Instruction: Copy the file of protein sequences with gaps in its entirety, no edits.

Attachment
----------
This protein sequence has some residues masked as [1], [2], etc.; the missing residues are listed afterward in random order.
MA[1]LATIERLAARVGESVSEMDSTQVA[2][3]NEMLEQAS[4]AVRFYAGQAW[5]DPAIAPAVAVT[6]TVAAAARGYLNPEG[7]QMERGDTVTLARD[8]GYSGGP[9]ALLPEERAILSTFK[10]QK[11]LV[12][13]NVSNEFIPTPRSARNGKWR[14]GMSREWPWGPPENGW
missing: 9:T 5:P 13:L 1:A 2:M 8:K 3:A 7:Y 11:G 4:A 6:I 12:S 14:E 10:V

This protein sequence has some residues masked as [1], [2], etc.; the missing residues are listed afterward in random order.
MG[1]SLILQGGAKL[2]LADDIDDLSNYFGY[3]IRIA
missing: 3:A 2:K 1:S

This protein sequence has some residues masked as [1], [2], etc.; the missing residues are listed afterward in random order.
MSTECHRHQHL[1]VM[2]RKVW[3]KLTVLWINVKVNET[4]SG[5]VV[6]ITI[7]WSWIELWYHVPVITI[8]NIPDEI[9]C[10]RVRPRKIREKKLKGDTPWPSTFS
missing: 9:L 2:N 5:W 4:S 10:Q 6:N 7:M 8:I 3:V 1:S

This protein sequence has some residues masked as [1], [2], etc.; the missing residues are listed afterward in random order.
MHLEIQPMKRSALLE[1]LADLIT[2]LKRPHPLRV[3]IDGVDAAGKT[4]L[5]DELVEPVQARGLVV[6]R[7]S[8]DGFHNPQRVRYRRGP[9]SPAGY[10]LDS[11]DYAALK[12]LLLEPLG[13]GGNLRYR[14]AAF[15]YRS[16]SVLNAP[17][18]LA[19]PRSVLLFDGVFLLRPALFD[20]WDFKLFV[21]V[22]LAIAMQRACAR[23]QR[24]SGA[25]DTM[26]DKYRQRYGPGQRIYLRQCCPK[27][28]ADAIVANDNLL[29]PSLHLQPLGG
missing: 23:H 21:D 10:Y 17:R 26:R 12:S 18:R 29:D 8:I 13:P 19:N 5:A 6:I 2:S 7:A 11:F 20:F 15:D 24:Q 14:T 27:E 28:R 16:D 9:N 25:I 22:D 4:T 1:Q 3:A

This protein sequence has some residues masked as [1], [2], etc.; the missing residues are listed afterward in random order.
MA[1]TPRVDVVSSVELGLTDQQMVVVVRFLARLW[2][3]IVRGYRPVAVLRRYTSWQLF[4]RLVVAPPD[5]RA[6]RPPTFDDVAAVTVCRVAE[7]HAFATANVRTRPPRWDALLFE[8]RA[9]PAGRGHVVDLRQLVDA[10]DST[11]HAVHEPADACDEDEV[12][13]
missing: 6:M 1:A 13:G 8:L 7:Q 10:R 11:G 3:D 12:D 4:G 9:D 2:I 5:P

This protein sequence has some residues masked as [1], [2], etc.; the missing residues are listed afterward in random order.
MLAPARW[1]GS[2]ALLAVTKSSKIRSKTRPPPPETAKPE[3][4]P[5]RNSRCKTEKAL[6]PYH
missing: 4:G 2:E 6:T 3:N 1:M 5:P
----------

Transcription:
This protein sequence has some residues masked as [1], [2], etc.; the missing residues are listed afterward in random order.
MA[1]LATIERLAARVGESVSEMDSTQVA[2][3]NEMLEQAS[4]AVRFYAGQAW[5]DPAIAPAVAVT[6]TVAAAARGYLNPEG[7]QMERGDTVTLARD[8]GYSGGP[9]ALLPEERAILSTFK[10]QK[11]LV[12][13]NVSNEFIPTPRSARNGKWR[14]GMSREWPWGPPENGW
missing: 9:T 5:P 13:L 1:A 2:M 8:K 3:A 7:Y 11:G 4:A 6:I 12:S 14:E 10:V

This protein sequence has some residues masked as [1], [2], etc.; the missing residues are listed afterward in random order.
MG[1]SLILQGGAKL[2]LADDIDDLSNYFGY[3]IRIA
missing: 3:A 2:K 1:S

This protein sequence has some residues masked as [1], [2], etc.; the missing residues are listed afterward in random order.
MSTECHRHQHL[1]VM[2]RKVW[3]KLTVLWINVKVNET[4]SG[5]VV[6]ITI[7]WSWIELWYHVPVITI[8]NIPDEI[9]C[10]RVRPRKIREKKLKGDTPWPSTFS
missing: 9:L 2:N 5:W 4:S 10:Q 6:N 7:M 8:I 3:V 1:S

This protein sequence has some residues masked as [1], [2], etc.; the missing residues are listed afterward in random order.
MHLEIQPMKRSALLE[1]LADLIT[2]LKRPHPLRV[3]IDGVDAAGKT[4]L[5]DELVEPVQARGLVV[6]R[7]S[8]DGFHNPQRVRYRRGP[9]SPAGY[10]LDS[11]DYAALK[12]LLLEPLG[13]GGNLRYR[14]AAF[15]YRS[16]SVLNAP[17][18]LA[19]PRSVLLFDGVFLLRPALFD[20]WDFKLFV[21]V[22]LAIAMQRACAR[23]QR[24]SGA[25]DTM[26]DKYRQRYGPGQRIYLRQCCPK[27][28]ADAIVANDNLL[29]PSLHLQPLGG
missing: 23:H 21:D 10:Y 17:R 26:R 12:S 18:R 29:D 8:I 13:P 19:N 5:A 6:I 2:S 7:A 11:F 20:F 15:D 24:Q 14:T 27:E 28:R 16:D 9:N 25:I 22:D 4:T 1:Q 3:A

This protein sequence has some residues masked as [1], [2], etc.; the missing residues are listed afterward in random order.
MA[1]TPRVDVVSSVELGLTDQQMVVVVRFLARLW[2][3]IVRGYRPVAVLRRYTSWQLF[4]RLVVAPPD[5]RA[6]RPPTFDDVAAVTVCRVAE[7]HAFATANVRTRPPRWDALLFE[8]RA[9]PAGRGHVVDLRQLVDA[10]DST[11]HAVHEPADACDEDEV[12][13]
missing: 6:M 1:A 13:G 8:L 7:Q 10:R 11:G 3:D 12:D 4:G 9:D 2:I 5:P

This protein sequence has some residues masked as [1], [2], etc.; the missing residues are listed afterward in random order.
MLAPARW[1]GS[2]ALLAVTKSSKIRSKTRPPPPETAKPE[3][4]P[5]RNSRCKTEKAL[6]PYH
missing: 4:G 2:E 6:T 3:N 1:M 5:P